Total Installed Capacity [MWe]
Average load 80% [MWe]
LNG Cons. at 100% load/day [m3]
LNG Cons. at 80% load/day [m3]
Annual LNG Cons. 80% load [m3]

Rhodos
Crete
Samos Kalymnos
145
207
24.6
16.4
116
165.6
19.7
13.1
1,411.36
1,843.04
226.43
150.95
1,129
1,474
181
121
412,118
538,169
66,118
44,079
Table 2: LNG consumption for power plants

Lesvos
153
122.4
1,377.00
1,102
402,084

Kos
83
66.4
740.54
592
216,239

Total
629
503
5,749.34
4,599
1,678,806

According to the energy demand of 2013 and 2014 the LNG needed for the same years was
calculated. If the energy demand is higher than the energy produced from the LNG
consumption then it is used HFO as additional fuel. Making the assumption that the price of
HFO is 600/tn and the price of LNG is 35/MWh, then the total cost for these six islands had
been, also, calculated and it is shown in Table 3. In the last column of Table 3, the fuel cost
savings are given, calculated by the difference of the total costs in Tables 1 and 3.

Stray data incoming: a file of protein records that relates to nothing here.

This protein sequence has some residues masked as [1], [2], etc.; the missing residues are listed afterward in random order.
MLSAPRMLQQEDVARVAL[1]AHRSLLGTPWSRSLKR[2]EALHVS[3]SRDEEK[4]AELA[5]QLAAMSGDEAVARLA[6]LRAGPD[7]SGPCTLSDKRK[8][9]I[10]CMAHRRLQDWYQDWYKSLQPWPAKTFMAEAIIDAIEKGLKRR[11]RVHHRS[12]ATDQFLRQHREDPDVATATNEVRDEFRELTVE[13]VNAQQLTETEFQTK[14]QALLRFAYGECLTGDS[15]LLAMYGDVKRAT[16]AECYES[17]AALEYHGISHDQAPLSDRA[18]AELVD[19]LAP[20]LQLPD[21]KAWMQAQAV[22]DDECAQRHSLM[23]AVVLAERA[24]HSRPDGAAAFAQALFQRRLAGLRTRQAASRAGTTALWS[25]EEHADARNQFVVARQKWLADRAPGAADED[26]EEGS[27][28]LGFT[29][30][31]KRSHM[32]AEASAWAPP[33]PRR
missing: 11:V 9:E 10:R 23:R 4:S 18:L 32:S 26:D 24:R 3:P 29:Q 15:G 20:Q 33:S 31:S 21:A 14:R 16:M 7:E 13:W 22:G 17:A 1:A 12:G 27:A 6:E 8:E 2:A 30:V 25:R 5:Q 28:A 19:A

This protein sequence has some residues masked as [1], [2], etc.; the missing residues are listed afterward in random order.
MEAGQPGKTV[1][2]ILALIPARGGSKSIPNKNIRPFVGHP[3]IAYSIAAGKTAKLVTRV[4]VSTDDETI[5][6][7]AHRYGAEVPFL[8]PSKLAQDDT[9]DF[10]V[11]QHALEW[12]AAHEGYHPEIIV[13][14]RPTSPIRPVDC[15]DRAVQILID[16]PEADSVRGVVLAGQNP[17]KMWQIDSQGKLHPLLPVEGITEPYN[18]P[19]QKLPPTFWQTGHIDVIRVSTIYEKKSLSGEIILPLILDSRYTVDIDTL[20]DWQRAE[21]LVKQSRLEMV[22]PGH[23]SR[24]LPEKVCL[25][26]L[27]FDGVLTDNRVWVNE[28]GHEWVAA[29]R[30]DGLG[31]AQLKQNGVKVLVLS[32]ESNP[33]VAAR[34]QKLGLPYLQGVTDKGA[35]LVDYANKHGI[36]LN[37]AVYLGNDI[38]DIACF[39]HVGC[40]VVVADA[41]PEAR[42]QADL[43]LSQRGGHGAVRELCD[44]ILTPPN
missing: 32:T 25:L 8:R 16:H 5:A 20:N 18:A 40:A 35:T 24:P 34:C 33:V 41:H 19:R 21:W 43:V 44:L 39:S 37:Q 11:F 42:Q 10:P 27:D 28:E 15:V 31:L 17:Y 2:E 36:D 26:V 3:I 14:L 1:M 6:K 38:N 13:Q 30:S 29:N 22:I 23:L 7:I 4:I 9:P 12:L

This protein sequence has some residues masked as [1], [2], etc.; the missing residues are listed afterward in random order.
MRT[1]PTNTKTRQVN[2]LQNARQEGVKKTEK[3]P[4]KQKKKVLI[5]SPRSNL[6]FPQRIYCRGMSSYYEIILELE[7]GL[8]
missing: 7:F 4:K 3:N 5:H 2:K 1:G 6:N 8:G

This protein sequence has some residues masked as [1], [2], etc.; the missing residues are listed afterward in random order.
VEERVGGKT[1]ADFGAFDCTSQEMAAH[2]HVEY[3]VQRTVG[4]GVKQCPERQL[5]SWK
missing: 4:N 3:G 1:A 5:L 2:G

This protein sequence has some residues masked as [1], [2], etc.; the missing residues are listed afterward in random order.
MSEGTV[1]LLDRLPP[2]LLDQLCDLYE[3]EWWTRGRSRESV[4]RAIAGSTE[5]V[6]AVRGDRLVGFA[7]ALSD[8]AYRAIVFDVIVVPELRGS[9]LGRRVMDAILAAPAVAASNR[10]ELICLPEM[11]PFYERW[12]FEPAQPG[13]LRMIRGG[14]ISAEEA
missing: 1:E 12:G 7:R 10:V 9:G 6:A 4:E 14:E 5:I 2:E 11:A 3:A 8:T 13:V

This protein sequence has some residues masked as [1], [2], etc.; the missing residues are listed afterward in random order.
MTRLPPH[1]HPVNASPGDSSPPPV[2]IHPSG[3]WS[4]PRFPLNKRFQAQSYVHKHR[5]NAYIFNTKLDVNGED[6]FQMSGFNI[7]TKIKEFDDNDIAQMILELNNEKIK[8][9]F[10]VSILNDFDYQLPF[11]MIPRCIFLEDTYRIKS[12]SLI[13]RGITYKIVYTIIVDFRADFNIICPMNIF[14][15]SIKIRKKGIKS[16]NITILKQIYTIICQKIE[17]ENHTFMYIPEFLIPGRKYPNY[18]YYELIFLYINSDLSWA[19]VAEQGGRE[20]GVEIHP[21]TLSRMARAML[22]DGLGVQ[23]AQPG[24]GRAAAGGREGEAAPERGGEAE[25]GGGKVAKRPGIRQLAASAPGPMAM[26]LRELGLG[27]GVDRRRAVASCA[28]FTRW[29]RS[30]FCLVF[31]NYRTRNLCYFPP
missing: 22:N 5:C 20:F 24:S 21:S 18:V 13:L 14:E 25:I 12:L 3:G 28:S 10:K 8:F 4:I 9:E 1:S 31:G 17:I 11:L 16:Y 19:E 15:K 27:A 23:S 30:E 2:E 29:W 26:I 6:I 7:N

2013
2014

LNG [tn]
537,300.83
536,934.47

HFO [tn]
LNG cost []
HFO cost []
TOTAL []
96,270.49
250,740,386.63 57,762,295.11
308,502,681.73
119,443.79 250,569,417.33 71,666,273.37
322,235,690.69
Table 3: The total consumption and fuel cost for the six islands

Cost Difference
-187,018,393.64
-186,890,873.67

Port LNG nodes. Different types of vessels are sailing at the Greek territory as Ro-Ro, ferries,
bulk carriers, container and general cargo vessels. However, this study is focused on five LNG
fueled passenger vessels. Five of them operate between the main islands at Aegean Sea (sailing
from Piraeus port) and two of them connect Patras port to Italy. The estimation of LNG
consumption is shown in Table 4. We assume that vessel main engines operate at 75% load.

Installed Power
Power @ load
Running hours /day